Lupus: Healthy Eating
To date, no diet is known to cure, prevent, or relieve lupus (systemic lupus erythematosus, or SLE) symptoms. But poor nutrition makes it harder for your body to battle chronic illness. To make sure that you have a healthful, balanced diet, your doctor may oversee your food intake or refer you to a registered dietitian. Consider the following tips when you plan your daily diet:
- Avoid or cut down on caffeine. Reducing caffeine intake improves sleep and can diminish the stomach upset caused by some of the drugs prescribed for lupus care.
- Follow a low-fat, low-cholesterol diet. This type of diet may make you less vulnerable to conditions—especially heart disease—that are linked with lupus and the steroid treatment of lupus.
- Get enough calcium and vitamin D in your diet. If you are taking corticosteroids to treat lupus, you are at risk for osteoporosis.
- If you have kidney disease, follow your doctor's or registered dietitian's advice about protein and salt intake.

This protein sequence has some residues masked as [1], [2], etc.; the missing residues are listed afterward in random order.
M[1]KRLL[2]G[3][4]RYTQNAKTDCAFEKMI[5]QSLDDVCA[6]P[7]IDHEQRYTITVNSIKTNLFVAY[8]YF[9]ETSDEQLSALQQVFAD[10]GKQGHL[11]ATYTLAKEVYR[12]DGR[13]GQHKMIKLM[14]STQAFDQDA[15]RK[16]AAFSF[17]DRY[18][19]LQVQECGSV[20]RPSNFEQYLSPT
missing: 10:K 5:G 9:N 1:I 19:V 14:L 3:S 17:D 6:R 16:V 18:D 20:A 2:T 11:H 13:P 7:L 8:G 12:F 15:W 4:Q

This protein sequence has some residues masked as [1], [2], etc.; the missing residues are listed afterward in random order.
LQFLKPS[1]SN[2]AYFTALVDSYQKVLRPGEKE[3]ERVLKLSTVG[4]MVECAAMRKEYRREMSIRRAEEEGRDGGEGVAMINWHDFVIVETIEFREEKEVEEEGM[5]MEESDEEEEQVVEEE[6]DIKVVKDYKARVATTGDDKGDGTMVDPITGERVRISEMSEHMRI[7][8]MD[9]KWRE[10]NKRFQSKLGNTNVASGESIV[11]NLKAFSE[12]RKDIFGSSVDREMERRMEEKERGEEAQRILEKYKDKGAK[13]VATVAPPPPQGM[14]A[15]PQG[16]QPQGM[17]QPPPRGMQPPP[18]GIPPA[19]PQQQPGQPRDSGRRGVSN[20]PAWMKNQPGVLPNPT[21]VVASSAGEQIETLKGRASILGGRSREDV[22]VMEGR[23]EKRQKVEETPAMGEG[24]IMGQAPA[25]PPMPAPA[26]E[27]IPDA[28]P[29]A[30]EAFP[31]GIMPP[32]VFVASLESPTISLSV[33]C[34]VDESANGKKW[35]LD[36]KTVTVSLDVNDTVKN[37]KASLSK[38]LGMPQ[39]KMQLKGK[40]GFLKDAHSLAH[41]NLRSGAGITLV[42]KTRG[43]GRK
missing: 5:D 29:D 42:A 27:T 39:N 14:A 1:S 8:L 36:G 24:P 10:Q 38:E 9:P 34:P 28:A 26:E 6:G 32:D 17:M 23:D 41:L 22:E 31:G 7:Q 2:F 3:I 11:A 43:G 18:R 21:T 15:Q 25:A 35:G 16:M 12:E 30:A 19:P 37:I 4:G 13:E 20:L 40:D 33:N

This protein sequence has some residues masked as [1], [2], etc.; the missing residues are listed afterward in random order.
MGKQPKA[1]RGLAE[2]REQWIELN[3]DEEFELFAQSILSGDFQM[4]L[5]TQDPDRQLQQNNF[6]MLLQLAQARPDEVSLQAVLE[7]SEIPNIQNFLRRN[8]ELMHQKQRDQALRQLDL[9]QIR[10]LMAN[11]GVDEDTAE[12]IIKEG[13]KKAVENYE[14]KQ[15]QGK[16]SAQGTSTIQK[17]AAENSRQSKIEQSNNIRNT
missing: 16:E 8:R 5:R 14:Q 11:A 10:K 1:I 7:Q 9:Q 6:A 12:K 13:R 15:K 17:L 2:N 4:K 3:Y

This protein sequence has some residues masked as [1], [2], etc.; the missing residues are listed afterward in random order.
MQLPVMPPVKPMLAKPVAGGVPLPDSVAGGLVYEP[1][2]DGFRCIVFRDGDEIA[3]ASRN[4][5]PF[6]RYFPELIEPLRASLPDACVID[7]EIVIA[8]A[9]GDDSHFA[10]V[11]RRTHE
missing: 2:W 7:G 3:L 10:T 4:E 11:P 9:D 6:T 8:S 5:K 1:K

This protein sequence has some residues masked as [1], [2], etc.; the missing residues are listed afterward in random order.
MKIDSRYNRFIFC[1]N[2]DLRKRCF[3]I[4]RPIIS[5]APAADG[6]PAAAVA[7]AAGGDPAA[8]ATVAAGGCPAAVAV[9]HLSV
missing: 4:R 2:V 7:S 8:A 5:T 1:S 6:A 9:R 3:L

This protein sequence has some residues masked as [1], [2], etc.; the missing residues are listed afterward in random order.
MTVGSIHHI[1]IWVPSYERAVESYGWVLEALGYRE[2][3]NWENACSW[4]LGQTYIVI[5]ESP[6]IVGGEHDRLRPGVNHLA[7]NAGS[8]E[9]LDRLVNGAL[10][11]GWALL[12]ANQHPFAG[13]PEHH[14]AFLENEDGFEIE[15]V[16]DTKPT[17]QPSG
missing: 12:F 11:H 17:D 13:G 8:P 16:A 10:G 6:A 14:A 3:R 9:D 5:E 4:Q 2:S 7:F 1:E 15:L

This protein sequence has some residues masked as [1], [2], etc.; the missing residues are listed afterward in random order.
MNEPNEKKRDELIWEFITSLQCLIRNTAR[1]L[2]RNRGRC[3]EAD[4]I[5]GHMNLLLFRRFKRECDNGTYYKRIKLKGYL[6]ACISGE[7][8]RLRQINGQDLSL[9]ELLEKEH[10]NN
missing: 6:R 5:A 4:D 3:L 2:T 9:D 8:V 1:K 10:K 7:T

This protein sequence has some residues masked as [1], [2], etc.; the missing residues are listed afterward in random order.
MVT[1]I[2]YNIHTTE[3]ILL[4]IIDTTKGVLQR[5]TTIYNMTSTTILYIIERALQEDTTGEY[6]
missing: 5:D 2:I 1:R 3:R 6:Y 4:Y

- Get your vitamins and minerals. A balanced diet should give you enough vitamins and minerals. But you may need supplements if your appetite is poor or to counteract the effects of certain medicines (for example, extra calcium while taking corticosteroids). Do not take supplements without your doctor's or dietitian's guidance.
|Anne C. Poinier, MD - Internal Medicine|
|Nancy Ann Shadick, MD, MPH - Internal Medicine, Rheumatology|
|Last Revised||May 10, 2012|
Last Revised: May 10, 2012
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